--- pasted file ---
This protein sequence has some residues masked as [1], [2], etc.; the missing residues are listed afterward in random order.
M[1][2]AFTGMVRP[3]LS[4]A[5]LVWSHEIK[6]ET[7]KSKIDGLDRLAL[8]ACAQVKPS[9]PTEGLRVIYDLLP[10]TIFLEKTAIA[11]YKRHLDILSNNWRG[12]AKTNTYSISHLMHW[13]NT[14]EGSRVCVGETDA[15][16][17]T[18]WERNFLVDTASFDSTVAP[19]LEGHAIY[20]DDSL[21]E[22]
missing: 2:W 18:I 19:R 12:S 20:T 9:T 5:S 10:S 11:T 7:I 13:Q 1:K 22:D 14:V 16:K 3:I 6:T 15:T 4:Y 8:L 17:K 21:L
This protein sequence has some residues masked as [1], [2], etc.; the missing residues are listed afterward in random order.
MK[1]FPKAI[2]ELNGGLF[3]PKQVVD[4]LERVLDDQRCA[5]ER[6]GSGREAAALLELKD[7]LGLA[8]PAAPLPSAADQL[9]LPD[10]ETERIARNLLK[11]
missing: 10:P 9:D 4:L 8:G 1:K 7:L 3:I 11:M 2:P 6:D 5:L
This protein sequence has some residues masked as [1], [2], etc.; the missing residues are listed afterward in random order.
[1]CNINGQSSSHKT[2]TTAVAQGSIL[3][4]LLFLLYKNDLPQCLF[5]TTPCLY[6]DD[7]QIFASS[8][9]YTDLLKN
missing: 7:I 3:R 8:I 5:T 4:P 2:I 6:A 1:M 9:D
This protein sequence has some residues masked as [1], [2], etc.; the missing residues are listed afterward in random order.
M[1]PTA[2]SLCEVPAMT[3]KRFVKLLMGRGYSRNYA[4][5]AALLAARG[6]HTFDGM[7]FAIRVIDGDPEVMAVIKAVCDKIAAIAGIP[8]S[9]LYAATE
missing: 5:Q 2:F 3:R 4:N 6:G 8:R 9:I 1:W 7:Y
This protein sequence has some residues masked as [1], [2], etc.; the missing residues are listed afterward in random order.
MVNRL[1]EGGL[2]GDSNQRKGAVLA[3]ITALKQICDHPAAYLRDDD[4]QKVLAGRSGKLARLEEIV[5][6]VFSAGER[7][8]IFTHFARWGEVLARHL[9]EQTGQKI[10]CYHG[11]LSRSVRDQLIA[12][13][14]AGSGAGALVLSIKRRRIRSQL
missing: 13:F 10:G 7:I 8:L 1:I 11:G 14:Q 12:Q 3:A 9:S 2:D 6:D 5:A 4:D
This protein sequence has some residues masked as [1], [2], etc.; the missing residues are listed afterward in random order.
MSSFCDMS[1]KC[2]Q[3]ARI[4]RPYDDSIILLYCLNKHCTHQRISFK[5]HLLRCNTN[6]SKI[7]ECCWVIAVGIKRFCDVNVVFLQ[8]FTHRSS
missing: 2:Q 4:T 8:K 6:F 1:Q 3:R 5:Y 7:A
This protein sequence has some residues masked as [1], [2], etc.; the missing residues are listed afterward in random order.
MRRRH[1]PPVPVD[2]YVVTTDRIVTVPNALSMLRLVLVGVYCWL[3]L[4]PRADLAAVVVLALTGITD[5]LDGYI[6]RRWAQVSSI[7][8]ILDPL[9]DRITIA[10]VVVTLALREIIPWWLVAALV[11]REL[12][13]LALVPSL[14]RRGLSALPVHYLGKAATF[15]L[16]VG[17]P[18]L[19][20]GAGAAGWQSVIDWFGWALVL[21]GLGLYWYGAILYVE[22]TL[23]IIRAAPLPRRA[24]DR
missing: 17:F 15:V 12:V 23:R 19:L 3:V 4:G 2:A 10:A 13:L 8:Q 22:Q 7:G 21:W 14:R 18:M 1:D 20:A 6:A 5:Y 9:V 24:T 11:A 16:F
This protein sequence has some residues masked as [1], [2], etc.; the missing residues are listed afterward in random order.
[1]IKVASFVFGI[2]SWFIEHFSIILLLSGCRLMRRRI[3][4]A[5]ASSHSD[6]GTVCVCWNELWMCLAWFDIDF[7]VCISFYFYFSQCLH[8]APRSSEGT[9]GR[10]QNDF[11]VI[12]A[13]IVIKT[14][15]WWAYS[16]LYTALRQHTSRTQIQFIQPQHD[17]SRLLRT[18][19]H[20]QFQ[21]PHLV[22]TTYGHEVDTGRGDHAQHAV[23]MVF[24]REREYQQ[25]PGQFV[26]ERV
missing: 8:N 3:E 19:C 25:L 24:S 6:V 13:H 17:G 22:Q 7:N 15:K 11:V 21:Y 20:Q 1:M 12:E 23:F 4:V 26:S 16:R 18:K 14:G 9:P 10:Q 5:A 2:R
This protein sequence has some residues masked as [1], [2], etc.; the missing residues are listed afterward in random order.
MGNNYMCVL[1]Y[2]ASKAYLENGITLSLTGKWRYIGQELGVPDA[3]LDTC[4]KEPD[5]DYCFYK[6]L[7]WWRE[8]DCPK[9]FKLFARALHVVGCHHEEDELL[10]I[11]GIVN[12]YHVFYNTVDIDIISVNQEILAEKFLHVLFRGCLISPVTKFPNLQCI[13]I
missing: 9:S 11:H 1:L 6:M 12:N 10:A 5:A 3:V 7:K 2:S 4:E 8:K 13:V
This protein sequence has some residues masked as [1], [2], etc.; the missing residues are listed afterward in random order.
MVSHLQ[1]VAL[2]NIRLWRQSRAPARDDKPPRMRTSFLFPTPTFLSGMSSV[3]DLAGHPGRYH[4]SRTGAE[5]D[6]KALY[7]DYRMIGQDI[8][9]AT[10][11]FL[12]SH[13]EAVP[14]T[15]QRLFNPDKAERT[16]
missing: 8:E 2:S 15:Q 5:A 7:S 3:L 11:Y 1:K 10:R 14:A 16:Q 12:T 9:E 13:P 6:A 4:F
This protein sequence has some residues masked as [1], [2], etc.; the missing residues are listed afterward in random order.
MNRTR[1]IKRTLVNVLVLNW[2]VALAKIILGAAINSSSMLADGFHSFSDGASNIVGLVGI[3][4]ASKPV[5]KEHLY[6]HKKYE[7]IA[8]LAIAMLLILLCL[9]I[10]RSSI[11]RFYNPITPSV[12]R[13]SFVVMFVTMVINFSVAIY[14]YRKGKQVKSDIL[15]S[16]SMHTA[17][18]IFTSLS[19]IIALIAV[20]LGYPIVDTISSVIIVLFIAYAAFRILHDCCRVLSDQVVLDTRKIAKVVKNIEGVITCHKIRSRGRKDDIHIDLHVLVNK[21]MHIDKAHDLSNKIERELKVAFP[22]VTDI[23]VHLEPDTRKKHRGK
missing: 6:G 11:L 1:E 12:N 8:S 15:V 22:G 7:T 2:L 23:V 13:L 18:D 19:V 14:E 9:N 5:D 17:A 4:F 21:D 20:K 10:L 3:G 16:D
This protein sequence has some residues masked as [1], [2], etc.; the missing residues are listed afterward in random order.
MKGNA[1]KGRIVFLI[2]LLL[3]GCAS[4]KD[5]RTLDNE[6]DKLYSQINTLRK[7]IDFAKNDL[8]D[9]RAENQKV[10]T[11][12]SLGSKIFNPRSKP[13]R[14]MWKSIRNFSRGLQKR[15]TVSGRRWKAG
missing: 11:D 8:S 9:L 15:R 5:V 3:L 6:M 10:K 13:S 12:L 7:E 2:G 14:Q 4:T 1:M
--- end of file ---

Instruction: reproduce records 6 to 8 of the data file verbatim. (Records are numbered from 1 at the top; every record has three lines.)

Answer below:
This protein sequence has some residues masked as [1], [2], etc.; the missing residues are listed afterward in random order.
MSSFCDMS[1]KC[2]Q[3]ARI[4]RPYDDSIILLYCLNKHCTHQRISFK[5]HLLRCNTN[6]SKI[7]ECCWVIAVGIKRFCDVNVVFLQ[8]FTHRSS
missing: 2:Q 4:T 8:K 6:F 1:Q 3:R 5:Y 7:A
This protein sequence has some residues masked as [1], [2], etc.; the missing residues are listed afterward in random order.
MRRRH[1]PPVPVD[2]YVVTTDRIVTVPNALSMLRLVLVGVYCWL[3]L[4]PRADLAAVVVLALTGITD[5]LDGYI[6]RRWAQVSSI[7][8]ILDPL[9]DRITIA[10]VVVTLALREIIPWWLVAALV[11]REL[12][13]LALVPSL[14]RRGLSALPVHYLGKAATF[15]L[16]VG[17]P[18]L[19][20]GAGAAGWQSVIDWFGWALVL[21]GLGLYWYGAILYVE[22]TL[23]IIRAAPLPRRA[24]DR
missing: 17:F 15:V 12:V 23:R 19:L 3:V 4:G 2:A 10:A 13:L 8:Q 22:Q 7:G 21:W 14:R 18:M 1:D 20:A 6:A 5:Y 9:V 24:T 11:A 16:F
This protein sequence has some residues masked as [1], [2], etc.; the missing residues are listed afterward in random order.
[1]IKVASFVFGI[2]SWFIEHFSIILLLSGCRLMRRRI[3][4]A[5]ASSHSD[6]GTVCVCWNELWMCLAWFDIDF[7]VCISFYFYFSQCLH[8]APRSSEGT[9]GR[10]QNDF[11]VI[12]A[13]IVIKT[14][15]WWAYS[16]LYTALRQHTSRTQIQFIQPQHD[17]SRLLRT[18][19]H[20]QFQ[21]PHLV[22]TTYGHEVDTGRGDHAQHAV[23]MVF[24]REREYQQ[25]PGQFV[26]ERV
missing: 8:N 3:E 19:C 25:L 24:S 6:V 13:H 17:G 22:Q 7:N 15:K 11:V 21:Y 20:Q 1:M 12:E 23:F 4:V 26:S 16:R 18:K 14:G 9:P 10:Q 5:A 2:R